Now what? Once you have information about your interests, values, and skills, and have considered how they fit with the labour market research you have done, you are in a good position to make an informed decision about which career is a good match for you. When making a career decision, it’s important to look at your interests and values, abilities, and opportunities.
Interests and Values
- Is there a fit between my career (business) idea and my values?
- Will I be motivated and enjoy this occupation?
- Is there opportunity for employment where I want to work (or a market for my business idea)?
- Do I have the skills, abilities and experience required for this occupation?
- The way these three factors relate will determine whether there are opportunities available to you.
Not the best long-term choice
An opportunity exists and you have the skills and abilities, but no interest in pursuing this path. Perhaps the path conflicts with your values or lifestyle preferences. This work might provide you with little motivation or job satisfaction.
Your interests and abilities do not connect with an opportunity. You might love what you want to do, but it does not have the potential to create income. You have a great hobby idea. Are you sure you have done all your research and explored all opportunities?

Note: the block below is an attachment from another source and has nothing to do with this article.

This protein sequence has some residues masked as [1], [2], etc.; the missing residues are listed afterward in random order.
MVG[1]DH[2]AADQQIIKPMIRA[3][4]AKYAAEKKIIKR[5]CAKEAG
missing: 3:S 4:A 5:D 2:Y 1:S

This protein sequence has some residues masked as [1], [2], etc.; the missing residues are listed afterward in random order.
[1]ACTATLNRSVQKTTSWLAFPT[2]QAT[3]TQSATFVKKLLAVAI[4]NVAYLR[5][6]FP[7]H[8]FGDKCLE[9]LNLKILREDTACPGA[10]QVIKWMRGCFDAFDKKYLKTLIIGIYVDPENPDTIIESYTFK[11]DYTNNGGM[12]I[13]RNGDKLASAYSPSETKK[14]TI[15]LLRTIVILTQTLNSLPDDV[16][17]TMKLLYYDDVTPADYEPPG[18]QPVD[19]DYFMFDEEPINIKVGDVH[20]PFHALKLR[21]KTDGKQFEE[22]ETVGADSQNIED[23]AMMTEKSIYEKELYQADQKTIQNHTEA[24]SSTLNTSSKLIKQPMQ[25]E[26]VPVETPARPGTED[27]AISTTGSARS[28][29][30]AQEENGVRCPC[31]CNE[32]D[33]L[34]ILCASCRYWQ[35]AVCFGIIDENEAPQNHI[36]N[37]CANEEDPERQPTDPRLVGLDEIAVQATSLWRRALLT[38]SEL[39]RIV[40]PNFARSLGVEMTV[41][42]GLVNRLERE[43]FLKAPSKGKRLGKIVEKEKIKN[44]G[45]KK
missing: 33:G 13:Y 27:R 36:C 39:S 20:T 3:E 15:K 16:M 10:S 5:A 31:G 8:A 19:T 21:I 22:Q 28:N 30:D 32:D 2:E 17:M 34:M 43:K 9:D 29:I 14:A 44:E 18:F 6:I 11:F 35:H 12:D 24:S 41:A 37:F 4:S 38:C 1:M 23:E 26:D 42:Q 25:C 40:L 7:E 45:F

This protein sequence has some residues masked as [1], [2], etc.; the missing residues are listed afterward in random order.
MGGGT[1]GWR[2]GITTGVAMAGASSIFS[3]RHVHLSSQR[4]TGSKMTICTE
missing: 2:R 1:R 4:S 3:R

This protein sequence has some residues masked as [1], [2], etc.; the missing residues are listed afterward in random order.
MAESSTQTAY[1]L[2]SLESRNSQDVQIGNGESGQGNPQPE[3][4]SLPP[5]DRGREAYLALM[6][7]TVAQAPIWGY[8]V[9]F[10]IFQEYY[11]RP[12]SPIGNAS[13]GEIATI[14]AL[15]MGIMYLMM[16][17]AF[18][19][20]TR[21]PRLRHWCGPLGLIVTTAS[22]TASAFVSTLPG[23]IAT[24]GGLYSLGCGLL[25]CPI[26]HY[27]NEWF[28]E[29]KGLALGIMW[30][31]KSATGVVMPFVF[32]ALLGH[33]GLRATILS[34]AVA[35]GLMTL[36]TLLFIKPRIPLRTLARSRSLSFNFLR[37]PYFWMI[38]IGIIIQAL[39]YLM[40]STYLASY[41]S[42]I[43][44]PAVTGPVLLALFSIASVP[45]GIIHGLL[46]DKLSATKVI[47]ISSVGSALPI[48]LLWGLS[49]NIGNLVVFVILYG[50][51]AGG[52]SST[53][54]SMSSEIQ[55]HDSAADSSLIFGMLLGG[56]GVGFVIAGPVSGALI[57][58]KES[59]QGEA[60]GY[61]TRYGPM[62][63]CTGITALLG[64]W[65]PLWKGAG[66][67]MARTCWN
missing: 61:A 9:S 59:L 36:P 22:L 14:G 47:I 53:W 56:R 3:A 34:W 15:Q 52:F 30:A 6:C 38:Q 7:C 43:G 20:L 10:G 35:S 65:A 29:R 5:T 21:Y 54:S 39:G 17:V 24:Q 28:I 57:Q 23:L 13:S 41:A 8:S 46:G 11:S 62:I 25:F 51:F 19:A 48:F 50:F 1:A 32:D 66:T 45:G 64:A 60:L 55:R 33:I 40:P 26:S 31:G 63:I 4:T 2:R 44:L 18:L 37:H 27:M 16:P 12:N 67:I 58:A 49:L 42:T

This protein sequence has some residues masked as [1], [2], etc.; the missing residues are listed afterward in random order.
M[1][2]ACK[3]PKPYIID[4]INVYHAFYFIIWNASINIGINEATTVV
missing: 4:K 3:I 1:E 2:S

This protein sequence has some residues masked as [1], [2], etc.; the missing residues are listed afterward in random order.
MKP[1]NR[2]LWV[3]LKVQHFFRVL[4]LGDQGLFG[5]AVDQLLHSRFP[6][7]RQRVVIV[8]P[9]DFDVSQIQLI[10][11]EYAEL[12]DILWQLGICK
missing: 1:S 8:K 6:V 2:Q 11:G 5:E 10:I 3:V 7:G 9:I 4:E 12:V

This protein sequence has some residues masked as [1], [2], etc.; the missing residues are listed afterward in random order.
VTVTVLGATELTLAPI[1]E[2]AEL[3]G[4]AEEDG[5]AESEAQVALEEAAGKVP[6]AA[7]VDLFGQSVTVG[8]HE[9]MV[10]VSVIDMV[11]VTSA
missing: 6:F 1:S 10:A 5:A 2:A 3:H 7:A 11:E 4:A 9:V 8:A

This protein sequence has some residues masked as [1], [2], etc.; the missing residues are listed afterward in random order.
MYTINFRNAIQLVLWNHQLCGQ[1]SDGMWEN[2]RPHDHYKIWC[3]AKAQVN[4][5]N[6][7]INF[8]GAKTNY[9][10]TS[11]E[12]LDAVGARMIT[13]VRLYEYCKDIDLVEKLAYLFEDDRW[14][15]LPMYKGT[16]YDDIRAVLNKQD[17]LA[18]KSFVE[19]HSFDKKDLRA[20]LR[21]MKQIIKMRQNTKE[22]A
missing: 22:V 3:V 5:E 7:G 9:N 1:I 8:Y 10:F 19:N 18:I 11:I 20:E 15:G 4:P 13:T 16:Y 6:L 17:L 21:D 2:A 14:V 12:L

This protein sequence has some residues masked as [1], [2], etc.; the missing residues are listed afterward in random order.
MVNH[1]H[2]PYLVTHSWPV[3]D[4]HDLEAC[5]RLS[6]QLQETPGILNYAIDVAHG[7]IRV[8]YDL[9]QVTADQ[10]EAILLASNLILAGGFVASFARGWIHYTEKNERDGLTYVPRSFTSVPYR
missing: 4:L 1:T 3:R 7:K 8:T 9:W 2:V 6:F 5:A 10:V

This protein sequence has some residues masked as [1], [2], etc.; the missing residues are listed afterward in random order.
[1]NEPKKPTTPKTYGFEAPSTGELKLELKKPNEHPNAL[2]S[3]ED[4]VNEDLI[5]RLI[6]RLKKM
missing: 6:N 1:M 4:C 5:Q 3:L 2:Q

Your interests and an opportunity are a good match, but you do not currently have all the skills the job requires. You need formal or informal training to take advantage of this opportunity. Explore options for gaining the skills you need.
The right fit for you
This career (business) idea fits with your interests and values, you have the skills and ability, and there is an opportunity to make a reasonable income.
Once you have some ideas about careers that might be of interest, it might help to call employers and people already doing the job that interests you – you might want to conduct some informational interviews to help assess what you have read and researched against what is really happening with people in the field. You can also test what you have learned about training and education requirements to see what the standard seems to be when employers are hiring in your area.
Seeking Professional Advice:
Career choices are not always cut-and-dried. An experienced career practitioner can also help. If you are connected with a School, University or Training Institution, there may be career advisors available to help. Contact your Guidance Counsellor, Student Services or Career Office for help.
provides contact information for career practitioners across the province.
There are also
available in communities across Nova Scotia.
When you are confident that you have settled on a good idea for your next career, it is time to start making a plan. When you feel ready, you can move on to